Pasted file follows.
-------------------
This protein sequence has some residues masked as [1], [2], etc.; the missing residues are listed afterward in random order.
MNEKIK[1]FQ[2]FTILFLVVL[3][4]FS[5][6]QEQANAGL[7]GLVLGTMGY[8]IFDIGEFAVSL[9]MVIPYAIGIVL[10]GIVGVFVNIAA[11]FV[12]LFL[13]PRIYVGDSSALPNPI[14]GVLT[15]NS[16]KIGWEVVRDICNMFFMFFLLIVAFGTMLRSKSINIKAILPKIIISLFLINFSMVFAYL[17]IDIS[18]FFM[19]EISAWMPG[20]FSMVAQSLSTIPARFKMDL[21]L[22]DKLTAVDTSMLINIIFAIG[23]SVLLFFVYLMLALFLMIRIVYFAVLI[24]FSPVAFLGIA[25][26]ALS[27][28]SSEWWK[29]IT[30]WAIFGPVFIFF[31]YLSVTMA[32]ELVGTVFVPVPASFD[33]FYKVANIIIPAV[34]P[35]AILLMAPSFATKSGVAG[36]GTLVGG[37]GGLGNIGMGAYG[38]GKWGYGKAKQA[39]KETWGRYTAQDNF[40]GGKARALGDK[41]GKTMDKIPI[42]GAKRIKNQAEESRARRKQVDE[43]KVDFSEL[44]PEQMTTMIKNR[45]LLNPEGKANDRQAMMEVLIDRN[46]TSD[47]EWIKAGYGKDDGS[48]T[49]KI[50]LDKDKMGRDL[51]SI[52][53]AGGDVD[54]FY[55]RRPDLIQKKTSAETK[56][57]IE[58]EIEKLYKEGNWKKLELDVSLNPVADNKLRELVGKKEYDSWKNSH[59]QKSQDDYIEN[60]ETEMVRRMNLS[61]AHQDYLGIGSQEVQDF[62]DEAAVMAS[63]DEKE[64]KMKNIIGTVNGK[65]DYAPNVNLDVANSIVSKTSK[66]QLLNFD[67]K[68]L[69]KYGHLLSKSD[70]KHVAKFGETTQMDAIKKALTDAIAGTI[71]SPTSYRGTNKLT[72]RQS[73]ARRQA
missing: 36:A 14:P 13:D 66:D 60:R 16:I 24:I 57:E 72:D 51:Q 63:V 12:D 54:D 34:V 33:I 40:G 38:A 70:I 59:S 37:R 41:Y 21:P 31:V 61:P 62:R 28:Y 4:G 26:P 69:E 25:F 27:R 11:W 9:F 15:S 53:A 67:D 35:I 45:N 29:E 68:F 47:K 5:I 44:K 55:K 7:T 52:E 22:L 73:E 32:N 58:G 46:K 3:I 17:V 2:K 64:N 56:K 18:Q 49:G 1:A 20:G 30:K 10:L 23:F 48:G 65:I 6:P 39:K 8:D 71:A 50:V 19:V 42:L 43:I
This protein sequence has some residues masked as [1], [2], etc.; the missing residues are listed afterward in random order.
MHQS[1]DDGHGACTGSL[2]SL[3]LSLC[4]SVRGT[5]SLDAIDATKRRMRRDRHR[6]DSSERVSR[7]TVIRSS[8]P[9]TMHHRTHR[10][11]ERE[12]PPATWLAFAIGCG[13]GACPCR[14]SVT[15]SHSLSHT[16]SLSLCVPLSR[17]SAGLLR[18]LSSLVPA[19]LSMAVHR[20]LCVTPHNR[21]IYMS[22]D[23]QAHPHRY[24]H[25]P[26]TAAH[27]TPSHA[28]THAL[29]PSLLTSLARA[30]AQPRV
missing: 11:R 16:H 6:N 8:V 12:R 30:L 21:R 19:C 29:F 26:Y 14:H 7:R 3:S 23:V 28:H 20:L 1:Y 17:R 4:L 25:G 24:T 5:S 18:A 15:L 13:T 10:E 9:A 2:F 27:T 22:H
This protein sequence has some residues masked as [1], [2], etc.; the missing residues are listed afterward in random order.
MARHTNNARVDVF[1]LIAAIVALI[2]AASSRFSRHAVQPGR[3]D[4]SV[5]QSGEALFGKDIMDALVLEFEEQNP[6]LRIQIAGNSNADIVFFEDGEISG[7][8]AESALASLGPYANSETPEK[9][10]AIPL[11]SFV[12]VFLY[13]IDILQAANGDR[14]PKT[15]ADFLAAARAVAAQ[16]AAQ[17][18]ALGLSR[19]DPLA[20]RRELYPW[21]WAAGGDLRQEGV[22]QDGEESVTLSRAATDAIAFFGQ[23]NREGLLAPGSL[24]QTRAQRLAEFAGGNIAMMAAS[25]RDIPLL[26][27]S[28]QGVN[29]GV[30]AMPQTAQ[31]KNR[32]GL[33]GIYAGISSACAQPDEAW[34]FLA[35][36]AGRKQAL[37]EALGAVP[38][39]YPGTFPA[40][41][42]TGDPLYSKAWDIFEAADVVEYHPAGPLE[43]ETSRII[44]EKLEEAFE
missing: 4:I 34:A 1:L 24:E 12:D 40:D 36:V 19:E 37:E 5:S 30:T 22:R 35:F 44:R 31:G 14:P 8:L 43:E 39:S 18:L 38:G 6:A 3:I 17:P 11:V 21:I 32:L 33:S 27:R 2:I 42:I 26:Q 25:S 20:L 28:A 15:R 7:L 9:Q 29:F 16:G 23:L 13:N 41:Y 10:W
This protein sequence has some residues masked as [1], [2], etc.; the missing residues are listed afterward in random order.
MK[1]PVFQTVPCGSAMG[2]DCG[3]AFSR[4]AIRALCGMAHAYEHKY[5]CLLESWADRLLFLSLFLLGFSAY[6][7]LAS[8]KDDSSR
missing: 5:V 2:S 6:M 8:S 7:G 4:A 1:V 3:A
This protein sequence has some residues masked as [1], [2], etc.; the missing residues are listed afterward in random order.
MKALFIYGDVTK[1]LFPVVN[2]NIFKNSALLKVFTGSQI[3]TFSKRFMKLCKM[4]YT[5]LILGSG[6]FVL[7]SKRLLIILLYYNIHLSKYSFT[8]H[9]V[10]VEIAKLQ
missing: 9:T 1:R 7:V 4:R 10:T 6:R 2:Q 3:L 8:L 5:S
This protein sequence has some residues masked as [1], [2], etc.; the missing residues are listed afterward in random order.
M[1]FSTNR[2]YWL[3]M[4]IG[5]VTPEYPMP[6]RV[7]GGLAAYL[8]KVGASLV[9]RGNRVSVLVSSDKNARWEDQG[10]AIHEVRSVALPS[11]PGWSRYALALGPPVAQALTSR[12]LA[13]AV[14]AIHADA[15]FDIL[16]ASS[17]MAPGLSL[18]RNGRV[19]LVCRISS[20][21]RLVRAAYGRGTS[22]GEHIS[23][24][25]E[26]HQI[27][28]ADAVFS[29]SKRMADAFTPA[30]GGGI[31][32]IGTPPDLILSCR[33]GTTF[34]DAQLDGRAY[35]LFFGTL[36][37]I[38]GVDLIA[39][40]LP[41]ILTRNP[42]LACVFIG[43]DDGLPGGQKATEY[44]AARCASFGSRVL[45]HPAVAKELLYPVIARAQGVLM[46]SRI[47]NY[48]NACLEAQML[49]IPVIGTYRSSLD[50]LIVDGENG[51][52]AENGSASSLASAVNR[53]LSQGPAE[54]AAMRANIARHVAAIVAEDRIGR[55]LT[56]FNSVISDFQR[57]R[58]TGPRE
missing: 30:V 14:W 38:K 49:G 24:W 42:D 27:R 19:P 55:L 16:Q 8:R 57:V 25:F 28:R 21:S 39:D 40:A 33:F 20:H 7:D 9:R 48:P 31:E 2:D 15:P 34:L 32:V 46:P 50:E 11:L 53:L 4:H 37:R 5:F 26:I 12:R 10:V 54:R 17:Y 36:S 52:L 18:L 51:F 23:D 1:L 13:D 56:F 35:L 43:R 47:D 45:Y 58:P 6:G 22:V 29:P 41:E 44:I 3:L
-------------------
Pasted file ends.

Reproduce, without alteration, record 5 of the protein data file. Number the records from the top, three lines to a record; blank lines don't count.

This protein sequence has some residues masked as [1], [2], etc.; the missing residues are listed afterward in random order.
MKALFIYGDVTK[1]LFPVVN[2]NIFKNSALLKVFTGSQI[3]TFSKRFMKLCKM[4]YT[5]LILGSG[6]FVL[7]SKRLLIILLYYNIHLSKYSFT[8]H[9]V[10]VEIAKLQ
missing: 9:T 1:R 7:V 4:R 10:T 6:R 2:Q 3:L 8:L 5:S